Freedom Under Authority

I did it again.


I yelled with anger at my daughter.


She was not obeying.



Neither was I.


I’ve spoken before about the difficulty of obedience. Could we explore this a little further?


Part of the trouble, I think, is that we have come to view authority with suspicion. We see authority, even the authority of the Church, as being heavy-handed and suppressing. We think that authority keeps us from being truly free, keeps us from being the person we were meant to be.



I was listening to my Mars Hill last week and heard an interview with Victor Lee Austin, the author of Up With Authority, who suggests that we need authority in order to flourish as human beings.


He uses the image of a cellist in an orchestra. There are many pieces of music written for cellists that we can enjoy listening to, but that is only a small piece of what a cellist can do. For the cellist to flourish, for her to be more fully herself, she needs something bigger. For something bigger to exist, we need authority…the conductor. 


Authority, instead of crushing freedom (although unrighteous authority certainly can do that), enables and increases freedom. The more involved we are in complex society, the more we need authority making the decisions. Having true authority increases the “ability for persons to act in concert for good that can be achieved by corporate action”. 



Back to the orchestra for a moment: Austin says that “the conductor is drawing the cellist forward into a place where she can be more fully herself, which she didn’t necessarily see beforehand and that is through what happens as the orchestra plays”. 


If I could trust the authority of God enough to obey Him, I would become more myself, more free, more able to work for God’s glory and the good of those around me. 


Which leads me to the biggest reason I don’t obey: I don’t believe God.


That sounds horrid when I say it out loud, but it is true. If I truly believed that God’s way of love was better than Satan’s way of unrighteous anger, that it was more effective, I would show my daughters love rather than rage.



I have been reading Psalm 119 this week and was struck by the psalmist’s eagerness, almost desperation, to obey God:

vs 5-6: Oh, that my ways were steadfast when obeying your decrees! Then I would not be put to shame when I consider all your commands.

vs 10-11: I seek you with all my heart; do not let me stray from your commands. I have hidden your word in my heart that I might not sin against you.

vs 15-16: I meditate on your precepts and consider your ways. I delight in your decrees; I will not neglect your word.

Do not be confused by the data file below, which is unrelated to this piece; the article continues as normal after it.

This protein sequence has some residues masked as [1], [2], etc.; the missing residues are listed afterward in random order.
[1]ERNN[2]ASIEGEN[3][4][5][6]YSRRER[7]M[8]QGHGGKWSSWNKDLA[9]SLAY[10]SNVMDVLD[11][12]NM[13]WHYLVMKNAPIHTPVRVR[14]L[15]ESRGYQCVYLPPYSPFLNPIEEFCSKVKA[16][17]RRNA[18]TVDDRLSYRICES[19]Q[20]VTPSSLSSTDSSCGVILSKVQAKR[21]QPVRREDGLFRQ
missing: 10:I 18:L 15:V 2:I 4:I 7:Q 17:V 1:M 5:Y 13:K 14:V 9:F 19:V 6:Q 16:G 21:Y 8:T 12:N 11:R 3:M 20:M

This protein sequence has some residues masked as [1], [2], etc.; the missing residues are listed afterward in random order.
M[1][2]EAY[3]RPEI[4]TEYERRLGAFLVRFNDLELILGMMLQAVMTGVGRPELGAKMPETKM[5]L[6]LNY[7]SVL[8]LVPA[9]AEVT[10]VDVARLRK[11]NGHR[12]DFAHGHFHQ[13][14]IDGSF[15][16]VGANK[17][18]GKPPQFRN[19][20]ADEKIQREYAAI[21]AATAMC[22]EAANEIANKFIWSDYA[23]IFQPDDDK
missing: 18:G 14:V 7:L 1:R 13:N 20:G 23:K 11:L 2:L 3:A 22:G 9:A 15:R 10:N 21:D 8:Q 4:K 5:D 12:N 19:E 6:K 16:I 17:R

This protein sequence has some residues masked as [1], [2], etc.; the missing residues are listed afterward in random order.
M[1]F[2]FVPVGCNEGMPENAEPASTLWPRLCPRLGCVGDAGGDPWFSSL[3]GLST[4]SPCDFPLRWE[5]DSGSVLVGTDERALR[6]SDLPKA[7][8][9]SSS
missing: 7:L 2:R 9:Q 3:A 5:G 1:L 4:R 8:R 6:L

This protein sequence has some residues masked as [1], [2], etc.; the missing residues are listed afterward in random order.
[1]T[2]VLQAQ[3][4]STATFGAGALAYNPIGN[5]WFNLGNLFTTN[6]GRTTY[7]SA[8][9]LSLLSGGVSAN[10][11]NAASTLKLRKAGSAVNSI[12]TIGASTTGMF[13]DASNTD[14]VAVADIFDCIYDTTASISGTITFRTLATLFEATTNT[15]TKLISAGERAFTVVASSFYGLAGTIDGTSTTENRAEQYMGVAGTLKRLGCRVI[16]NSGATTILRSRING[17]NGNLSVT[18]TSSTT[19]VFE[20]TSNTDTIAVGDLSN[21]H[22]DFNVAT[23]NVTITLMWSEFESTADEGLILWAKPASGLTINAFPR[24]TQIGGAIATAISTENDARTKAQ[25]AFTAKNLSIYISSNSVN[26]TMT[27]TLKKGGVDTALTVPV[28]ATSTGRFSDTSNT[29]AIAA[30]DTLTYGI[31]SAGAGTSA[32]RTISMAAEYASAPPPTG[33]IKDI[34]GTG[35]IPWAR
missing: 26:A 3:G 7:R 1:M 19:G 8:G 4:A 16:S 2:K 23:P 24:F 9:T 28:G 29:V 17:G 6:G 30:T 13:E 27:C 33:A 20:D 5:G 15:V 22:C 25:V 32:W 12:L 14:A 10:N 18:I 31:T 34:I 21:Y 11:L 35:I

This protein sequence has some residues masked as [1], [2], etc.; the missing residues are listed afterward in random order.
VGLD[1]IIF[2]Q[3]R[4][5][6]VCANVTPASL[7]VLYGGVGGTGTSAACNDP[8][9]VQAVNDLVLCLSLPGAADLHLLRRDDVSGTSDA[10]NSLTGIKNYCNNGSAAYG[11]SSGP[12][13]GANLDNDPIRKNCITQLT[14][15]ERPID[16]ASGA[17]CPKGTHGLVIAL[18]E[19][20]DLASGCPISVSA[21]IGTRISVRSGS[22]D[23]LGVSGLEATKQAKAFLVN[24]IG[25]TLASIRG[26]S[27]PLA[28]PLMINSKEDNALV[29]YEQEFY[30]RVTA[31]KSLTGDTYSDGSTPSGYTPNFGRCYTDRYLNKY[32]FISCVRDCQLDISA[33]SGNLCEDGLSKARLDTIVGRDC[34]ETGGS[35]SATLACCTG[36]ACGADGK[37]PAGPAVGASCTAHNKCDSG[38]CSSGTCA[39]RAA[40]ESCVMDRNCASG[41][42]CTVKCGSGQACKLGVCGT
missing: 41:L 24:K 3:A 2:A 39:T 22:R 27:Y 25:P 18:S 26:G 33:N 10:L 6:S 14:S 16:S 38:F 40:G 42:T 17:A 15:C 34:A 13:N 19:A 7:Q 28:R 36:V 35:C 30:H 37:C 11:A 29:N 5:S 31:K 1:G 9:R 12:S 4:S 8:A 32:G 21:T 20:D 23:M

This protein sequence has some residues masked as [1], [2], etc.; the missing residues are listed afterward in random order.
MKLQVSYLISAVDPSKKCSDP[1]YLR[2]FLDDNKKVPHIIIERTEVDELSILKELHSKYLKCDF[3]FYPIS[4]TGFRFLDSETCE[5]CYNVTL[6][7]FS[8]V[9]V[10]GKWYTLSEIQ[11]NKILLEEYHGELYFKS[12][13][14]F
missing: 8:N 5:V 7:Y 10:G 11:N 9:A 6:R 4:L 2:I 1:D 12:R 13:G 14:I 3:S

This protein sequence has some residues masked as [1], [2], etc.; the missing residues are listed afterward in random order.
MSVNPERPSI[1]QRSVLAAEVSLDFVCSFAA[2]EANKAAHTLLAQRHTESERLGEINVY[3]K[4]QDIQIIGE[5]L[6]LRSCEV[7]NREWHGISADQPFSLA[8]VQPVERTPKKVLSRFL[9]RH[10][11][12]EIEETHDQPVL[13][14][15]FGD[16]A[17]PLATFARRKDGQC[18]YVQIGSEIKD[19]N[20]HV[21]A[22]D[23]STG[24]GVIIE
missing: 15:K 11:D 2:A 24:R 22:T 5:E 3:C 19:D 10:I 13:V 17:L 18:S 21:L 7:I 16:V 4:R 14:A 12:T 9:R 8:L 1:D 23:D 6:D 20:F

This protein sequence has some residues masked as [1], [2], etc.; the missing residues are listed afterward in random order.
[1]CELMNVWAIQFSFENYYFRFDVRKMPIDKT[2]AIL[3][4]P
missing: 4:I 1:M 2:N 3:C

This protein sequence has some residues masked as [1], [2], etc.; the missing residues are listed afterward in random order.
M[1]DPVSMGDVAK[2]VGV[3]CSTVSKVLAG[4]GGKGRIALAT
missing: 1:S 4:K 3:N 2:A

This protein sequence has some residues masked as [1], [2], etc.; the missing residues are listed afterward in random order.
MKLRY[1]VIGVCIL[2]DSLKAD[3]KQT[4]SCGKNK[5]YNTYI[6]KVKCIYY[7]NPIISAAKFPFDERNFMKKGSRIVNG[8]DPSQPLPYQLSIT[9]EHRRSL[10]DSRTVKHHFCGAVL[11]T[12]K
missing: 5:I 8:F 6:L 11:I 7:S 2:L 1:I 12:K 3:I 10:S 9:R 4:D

vs 20: My soul is consumed with longing for your laws at all times.

vs 33-34: Teach me, O Lord, to follow your decrees; then I will keep them to the end. Give me understanding, and I will keep your law and obey it with all my heart.

vs 45: I will walk about in freedom, for I have sought out your precepts.

This goes on for 176 verses! 


I want so much to desire obedience with such fervor. But how?


I notice two things. 


I notice that David spends much of his time in beseeching God to help him obey.  


I notice that a delight in obedience seems to begin with a delight in God’s words, an immersion in the words of God.


Aha.


God must change my heart to desire obedience, to desire Him.


In the book, Radical, by David Platt, I recently read this: 

The fruit of our salvation…is indeed a gracious gift from God.

I can’t even want to obey God, much less actually obey, without His gracious help.


In order for God to change my heart, I must steep myself in His words. 



If I meditate on His words, if I refuse to neglect His words, God will help my heart to begin to believe His promises.


Will you hide His word in your heart along with me? I am memorizing verses 33-34 this week: 

Teach me, O Lord, the way of your statutes; and I will keep it to the end. Give me understanding, that I may keep your law and observe it with my whole heart.



Will you join me in memorizing this and praying it to God this next week? What might He do in our hearts?


One last thing I noticed?


Seeking out God’s precepts results in the ability to walk about in freedom. 


God’s authority, His laws, gives us the freedom to truly be ourselves!


Praise God from Whom all blessings flow.


~ Will you go here for one more thing to read about the importance of memorizing the Bible?

Share on FacebookTweet about this on TwitterPin on PinterestShare on Google+Share on LinkedInShare on StumbleUponEmail this to someone
Sign up to quietly receive my words in your inbox once a week.

You will also receive two free 8x10 printables of my photography and poetry.

Trackbacks

  1. […] have thought about this before, the idea that living under God’s authority gives me the freedom to be truly myself, to be […]

  2. […] about personal freedom.  Yet any thoughtful person knows when it is articulated clearly that limits are good, that complete autonomy for every individual leads to unsustainable living […]

  3. […] freedom within the confines of the orchestral relationships around her creates art and beauty.  She is free to bring out the best within herself only because she willingly submits herself to the limits of the piece and the limits placed by the […]

Speak Your Mind

*